By Bruce Anderson
On behalf of the Canadian Life and Health Insurance Association, Abacus recently completed a nationwide survey of 1500 adult Canadians. The focus was to understand how Canadian adults feel about the policy choices that lie ahead for Ottawa on this file.
83% HAVE SOME FORM OF DRUG INSURANCE
Half of those surveyed say they have coverage of drug and other health benefit costs through a group insurance plan and another 10% purchase such benefits themselves. Four in ten are covered under a provincial plan (such as that in operation in Quebec and British Columbia).
GROUP BENEFIT USERS BROADLY HAPPY WITH COVERAGE & COST
Those who have group insurance benefits are broadly satisfied (85%) with the cost of their drugs, and 84% are satisfied with the range of drugs that are included in their coverage.
Three out of four people who have group coverage are required to pay a co-pay amount when filling out a prescription. Among these people, 88% say the co-pay amount is affordable or “affordable enough”.
About one in three voters said national pharmacare was among the more important factors when they were deciding how to vote in last October’s election. Another 39% said it was “relevant, but less important than other considerations.
HELP WITH CATASTROPHIC SITUATIONS & COVER THOSE WITH NO BENEFITS ARE TOP PRIORITIES FOR CANADIANS WHEN IT COMES TO PHARMACARE
We tested design characteristics for a national pharmacare program and found that the top two considerations were making sure that “no one faces financial ruin because of a rare condition and needing a rare drug” and “making sure those with no coverage can afford the most common drugs”. Limiting impacts on the federal deficit and taxes was also deemed important by most people as was paying less to pharmaceutical manufacturers.
NEARLY UNANIMOUS SUPPORT FOR FEDERAL APPROACH THAT FOCUSES ON HELPING THOSE WITH NO COVERAGE TODAY; DIVIDED OPINION ABOUT A SINGLE-PAYER SYSTEM IF IT REDUCED RANGE OF DRUGS COVERAGE FOR SOME.
A total of 95% said they would support “a plan for government and insurance companies to work together to ensure everyone has affordable access to the most common drugs and those with group plans keep their benefits intact”. Support levels for this approach are very high across generations, regions and party lines.
When asked how they would feel about a “plan that shifts everyone to a government-run plan which covers the most common prescription drugs, but those with a plan today might end up with fewer drugs covered”, support for this option clocked in at 48% and opposition was 52%. Older people were considerably more likely to dislike this approach.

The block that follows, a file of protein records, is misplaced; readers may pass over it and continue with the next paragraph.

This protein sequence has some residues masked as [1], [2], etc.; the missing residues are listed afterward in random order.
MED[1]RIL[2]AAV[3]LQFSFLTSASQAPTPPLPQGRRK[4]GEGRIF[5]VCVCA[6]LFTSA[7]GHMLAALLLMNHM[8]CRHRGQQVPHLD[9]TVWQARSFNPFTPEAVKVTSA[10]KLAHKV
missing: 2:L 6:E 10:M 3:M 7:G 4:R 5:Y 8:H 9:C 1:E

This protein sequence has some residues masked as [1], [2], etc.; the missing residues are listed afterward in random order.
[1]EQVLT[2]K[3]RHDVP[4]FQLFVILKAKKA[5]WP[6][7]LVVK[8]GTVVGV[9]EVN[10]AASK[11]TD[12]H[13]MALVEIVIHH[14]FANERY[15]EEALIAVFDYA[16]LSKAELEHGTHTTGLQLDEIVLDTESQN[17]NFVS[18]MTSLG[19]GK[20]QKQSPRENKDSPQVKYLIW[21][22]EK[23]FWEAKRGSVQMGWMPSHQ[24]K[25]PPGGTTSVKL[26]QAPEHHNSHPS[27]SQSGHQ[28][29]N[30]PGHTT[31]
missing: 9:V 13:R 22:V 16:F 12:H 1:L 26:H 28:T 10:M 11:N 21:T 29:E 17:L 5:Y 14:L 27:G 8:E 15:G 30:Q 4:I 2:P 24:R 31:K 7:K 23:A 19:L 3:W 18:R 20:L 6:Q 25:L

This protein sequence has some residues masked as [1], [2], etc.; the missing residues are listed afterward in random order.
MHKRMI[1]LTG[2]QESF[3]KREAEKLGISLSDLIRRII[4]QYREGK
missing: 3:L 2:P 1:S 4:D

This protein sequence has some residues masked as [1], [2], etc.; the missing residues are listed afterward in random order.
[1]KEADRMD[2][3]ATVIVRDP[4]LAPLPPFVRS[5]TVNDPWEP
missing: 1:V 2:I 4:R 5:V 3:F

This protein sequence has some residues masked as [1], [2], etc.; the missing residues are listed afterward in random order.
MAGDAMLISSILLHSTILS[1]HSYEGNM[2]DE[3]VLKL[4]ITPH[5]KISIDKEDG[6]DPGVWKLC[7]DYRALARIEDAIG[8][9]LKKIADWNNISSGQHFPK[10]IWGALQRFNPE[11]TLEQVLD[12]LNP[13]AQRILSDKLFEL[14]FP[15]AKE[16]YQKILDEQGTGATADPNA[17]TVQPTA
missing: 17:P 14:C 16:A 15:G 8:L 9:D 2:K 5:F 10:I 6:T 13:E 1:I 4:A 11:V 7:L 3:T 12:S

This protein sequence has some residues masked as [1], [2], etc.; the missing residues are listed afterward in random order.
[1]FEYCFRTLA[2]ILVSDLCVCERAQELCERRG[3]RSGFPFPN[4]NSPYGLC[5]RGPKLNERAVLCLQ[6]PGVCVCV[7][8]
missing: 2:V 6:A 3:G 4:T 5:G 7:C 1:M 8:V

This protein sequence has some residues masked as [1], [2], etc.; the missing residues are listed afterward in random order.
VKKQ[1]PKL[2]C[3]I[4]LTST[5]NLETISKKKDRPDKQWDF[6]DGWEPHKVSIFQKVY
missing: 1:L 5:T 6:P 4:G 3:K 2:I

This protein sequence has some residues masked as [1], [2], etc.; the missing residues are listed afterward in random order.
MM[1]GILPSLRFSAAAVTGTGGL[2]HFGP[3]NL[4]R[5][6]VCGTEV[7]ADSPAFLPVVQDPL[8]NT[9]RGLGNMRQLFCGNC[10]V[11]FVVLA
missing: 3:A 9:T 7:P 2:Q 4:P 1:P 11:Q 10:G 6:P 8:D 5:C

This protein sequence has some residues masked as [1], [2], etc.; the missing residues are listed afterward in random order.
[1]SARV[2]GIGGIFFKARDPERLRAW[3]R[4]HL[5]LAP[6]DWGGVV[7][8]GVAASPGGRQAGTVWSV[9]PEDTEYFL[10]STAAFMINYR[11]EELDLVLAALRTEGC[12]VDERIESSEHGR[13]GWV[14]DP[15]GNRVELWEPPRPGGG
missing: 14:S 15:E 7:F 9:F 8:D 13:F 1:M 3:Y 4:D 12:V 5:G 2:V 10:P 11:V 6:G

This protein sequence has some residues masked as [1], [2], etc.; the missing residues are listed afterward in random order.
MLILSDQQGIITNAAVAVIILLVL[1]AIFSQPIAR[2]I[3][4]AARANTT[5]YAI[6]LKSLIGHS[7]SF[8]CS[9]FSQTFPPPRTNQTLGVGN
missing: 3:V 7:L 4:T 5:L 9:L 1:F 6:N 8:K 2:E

MOST THINK LIBERALS WOULD BE HONOURING CAMPAIGN PLEDGE WITH A TARGETED PROGRAM.
About two in three (67%) say the federal Liberals would be honouring their campaign pledge if they delivered a program focused on covering those with no coverage; only 39% would feel the same way if the result was a program that covered everyone the same way and ended up reducing the range of drugs covered for those who are currently in group plans.
Given a choice between these two scenarios, 80% would prefer to see their MP vote for an approach that is targeted to help those with no coverage today rather than a single-payer system run by the government. This includes 80% of Conservative, 83% of Liberal and 87% of NDP voters.
Again this year, and after exposure to the issue in the last federal election campaign, Canadians remain enthusiastic about the goal of helping protect people from financial hardship when it comes to needed prescriptions. At the same time, the level of satisfaction experienced by the large majority today leads them to the conclusion that government efforts are best focused on those who lack coverage today or who could be experiencing catastrophic coverage costs. There is significant hesitation about a single-payer program, especially if it would lead to a situation where some who have broad coverage today might see that coverage reduced in some way.
For the Trudeau government, the expectations of voters are more likely to be met with a targeted program, than with an initiative that might feel as though it was disrupting something they feel is working well for them today.
Our survey was conducted with 1,500 residents of Canada aged 18 and older from January 22nd to 26th 2020. A random sample of panelists were invited to complete the survey from a set of partner panels based on the Lucid exchange platform. These partners are typically double opt-in survey panels, blended to manage out potential skews in the data from a single source.
The margin of error for a comparable probability-based random sample of the same size is +/- 2.5%, 19 times out of 20. The data were weighted according to census data to ensure that the sample matched Canada’s population according to age, gender, educational attainment, and region. Totals may not add up to 100 due to rounding.